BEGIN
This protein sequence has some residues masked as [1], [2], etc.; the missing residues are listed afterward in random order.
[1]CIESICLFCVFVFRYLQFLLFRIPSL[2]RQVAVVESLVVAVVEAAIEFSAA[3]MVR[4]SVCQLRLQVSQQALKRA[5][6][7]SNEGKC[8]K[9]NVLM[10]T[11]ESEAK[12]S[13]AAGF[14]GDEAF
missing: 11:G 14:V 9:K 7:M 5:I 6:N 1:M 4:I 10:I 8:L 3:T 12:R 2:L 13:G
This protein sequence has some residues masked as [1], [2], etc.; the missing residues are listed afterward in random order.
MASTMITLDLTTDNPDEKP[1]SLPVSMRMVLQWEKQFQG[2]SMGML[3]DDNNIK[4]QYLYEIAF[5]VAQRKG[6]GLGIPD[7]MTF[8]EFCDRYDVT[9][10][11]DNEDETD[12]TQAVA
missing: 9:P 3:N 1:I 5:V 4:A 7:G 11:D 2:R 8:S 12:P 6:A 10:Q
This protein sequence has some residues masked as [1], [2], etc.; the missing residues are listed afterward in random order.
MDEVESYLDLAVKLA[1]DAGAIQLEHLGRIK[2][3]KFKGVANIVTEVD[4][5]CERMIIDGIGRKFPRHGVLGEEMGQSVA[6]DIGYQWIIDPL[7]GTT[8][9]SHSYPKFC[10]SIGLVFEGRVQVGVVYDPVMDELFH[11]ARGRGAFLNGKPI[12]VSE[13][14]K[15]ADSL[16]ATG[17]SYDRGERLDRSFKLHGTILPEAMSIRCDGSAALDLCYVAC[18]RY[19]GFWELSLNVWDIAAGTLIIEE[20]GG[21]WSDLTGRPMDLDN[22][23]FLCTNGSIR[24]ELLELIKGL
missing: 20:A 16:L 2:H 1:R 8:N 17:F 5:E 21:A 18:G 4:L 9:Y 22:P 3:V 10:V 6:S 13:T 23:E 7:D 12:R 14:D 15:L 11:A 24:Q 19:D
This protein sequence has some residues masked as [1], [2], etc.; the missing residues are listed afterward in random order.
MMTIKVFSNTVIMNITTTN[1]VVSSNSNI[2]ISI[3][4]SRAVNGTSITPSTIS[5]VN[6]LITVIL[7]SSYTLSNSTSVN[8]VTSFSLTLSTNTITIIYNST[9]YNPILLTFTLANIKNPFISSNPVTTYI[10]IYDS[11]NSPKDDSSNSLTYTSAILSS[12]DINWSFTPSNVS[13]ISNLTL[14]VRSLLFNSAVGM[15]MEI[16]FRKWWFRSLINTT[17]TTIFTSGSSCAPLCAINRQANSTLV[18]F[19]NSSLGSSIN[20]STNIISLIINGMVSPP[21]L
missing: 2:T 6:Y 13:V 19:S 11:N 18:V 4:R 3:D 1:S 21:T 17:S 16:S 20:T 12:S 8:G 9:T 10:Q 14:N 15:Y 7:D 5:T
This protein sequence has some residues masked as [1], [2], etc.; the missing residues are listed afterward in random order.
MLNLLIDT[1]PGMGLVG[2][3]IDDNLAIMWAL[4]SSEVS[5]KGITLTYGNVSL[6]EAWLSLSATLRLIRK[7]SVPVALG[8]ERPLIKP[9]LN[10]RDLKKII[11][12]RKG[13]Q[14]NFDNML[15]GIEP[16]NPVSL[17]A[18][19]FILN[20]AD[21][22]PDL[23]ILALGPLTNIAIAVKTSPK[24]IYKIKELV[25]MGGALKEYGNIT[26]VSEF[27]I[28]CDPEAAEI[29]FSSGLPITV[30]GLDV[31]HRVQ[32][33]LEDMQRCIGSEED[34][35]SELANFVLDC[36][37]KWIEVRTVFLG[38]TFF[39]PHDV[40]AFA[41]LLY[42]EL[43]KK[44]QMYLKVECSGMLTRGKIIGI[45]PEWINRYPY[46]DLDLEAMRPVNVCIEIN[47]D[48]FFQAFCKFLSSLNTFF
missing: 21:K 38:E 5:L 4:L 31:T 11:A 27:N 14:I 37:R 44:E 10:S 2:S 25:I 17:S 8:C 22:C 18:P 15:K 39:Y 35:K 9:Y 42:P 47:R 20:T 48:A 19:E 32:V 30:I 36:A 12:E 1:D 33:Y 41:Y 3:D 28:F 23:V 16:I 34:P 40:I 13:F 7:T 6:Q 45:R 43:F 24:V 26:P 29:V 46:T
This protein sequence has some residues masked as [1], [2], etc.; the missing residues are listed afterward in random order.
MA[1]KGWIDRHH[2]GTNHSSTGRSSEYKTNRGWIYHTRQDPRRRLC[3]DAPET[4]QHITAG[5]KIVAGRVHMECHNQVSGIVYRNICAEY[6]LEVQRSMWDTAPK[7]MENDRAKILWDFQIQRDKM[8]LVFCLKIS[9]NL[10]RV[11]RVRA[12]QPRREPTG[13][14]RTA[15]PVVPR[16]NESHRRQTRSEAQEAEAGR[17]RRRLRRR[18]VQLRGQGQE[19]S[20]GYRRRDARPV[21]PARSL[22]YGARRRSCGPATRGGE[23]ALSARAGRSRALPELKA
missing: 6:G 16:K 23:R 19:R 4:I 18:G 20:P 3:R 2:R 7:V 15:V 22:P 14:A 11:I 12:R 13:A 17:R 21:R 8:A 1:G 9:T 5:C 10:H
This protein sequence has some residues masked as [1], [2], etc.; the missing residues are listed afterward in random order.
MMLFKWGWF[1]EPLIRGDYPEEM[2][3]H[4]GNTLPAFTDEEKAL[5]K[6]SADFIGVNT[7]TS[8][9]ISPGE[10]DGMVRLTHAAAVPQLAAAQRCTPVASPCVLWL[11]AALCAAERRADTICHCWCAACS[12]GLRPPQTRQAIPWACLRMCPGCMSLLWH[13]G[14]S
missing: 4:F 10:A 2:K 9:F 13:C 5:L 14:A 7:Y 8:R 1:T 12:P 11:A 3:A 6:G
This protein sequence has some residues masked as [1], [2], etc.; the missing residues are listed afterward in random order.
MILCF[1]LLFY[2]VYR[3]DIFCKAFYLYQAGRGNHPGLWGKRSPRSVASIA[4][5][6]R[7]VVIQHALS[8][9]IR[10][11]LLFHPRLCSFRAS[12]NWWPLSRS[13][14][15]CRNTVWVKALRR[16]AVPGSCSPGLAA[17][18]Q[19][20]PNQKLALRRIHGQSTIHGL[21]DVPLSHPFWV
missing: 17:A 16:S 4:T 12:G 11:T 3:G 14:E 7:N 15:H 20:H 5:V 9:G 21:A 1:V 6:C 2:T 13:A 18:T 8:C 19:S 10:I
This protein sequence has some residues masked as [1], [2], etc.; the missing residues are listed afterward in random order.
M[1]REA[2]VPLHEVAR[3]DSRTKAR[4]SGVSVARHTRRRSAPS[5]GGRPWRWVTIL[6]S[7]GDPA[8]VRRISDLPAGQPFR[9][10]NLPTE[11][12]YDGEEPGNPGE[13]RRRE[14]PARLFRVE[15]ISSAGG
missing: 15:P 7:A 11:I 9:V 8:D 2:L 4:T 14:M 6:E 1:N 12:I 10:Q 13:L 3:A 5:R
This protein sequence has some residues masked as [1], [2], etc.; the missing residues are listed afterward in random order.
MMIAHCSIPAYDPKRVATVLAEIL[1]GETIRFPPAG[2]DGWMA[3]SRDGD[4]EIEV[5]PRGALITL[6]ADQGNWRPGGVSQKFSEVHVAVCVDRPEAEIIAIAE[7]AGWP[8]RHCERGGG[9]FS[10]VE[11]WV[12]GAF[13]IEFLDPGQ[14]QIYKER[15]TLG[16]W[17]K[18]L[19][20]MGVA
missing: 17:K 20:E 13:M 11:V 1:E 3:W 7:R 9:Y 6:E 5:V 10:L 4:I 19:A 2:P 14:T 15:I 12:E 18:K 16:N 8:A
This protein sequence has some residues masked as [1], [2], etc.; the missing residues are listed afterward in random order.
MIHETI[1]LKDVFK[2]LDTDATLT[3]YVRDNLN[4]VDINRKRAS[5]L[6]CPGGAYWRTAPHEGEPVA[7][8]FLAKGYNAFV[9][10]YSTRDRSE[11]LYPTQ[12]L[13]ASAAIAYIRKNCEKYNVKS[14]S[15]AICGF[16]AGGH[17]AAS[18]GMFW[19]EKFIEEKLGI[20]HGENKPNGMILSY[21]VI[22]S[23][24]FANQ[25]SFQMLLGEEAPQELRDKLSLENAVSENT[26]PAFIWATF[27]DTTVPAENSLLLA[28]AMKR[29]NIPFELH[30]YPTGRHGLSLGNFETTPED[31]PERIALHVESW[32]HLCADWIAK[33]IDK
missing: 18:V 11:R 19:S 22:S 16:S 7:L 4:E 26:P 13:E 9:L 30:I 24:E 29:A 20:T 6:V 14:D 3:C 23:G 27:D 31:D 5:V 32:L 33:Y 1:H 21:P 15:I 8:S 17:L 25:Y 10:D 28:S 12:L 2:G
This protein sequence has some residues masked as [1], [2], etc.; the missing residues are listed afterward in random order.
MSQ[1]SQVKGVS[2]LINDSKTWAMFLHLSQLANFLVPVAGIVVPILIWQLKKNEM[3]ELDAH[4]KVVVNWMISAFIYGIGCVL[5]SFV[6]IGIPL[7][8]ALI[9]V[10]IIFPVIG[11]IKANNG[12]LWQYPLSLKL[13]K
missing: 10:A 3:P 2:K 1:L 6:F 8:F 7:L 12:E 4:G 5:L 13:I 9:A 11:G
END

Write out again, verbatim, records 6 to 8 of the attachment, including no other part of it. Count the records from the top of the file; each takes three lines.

This protein sequence has some residues masked as [1], [2], etc.; the missing residues are listed afterward in random order.
MA[1]KGWIDRHH[2]GTNHSSTGRSSEYKTNRGWIYHTRQDPRRRLC[3]DAPET[4]QHITAG[5]KIVAGRVHMECHNQVSGIVYRNICAEY[6]LEVQRSMWDTAPK[7]MENDRAKILWDFQIQRDKM[8]LVFCLKIS[9]NL[10]RV[11]RVRA[12]QPRREPTG[13][14]RTA[15]PVVPR[16]NESHRRQTRSEAQEAEAGR[17]RRRLRRR[18]VQLRGQGQE[19]S[20]GYRRRDARPV[21]PARSL[22]YGARRRSCGPATRGGE[23]ALSARAGRSRALPELKA
missing: 6:G 16:K 23:R 19:R 4:I 18:G 20:P 3:R 2:R 7:V 15:V 22:P 14:A 11:I 12:R 13:A 17:R 21:R 8:A 1:G 9:T 5:C 10:H
This protein sequence has some residues masked as [1], [2], etc.; the missing residues are listed afterward in random order.
MMLFKWGWF[1]EPLIRGDYPEEM[2][3]H[4]GNTLPAFTDEEKAL[5]K[6]SADFIGVNT[7]TS[8][9]ISPGE[10]DGMVRLTHAAAVPQLAAAQRCTPVASPCVLWL[11]AALCAAERRADTICHCWCAACS[12]GLRPPQTRQAIPWACLRMCPGCMSLLWH[13]G[14]S
missing: 4:F 10:A 2:K 9:F 13:C 5:L 14:A 7:Y 8:R 1:T 12:P 11:A 3:A 6:G
This protein sequence has some residues masked as [1], [2], etc.; the missing residues are listed afterward in random order.
MILCF[1]LLFY[2]VYR[3]DIFCKAFYLYQAGRGNHPGLWGKRSPRSVASIA[4][5][6]R[7]VVIQHALS[8][9]IR[10][11]LLFHPRLCSFRAS[12]NWWPLSRS[13][14][15]CRNTVWVKALRR[16]AVPGSCSPGLAA[17][18]Q[19][20]PNQKLALRRIHGQSTIHGL[21]DVPLSHPFWV
missing: 17:A 16:S 4:T 12:G 11:T 3:G 14:E 7:N 15:H 20:H 5:V 9:G 21:A 1:V 6:C 2:T 13:A 18:T 8:C 19:S 10:I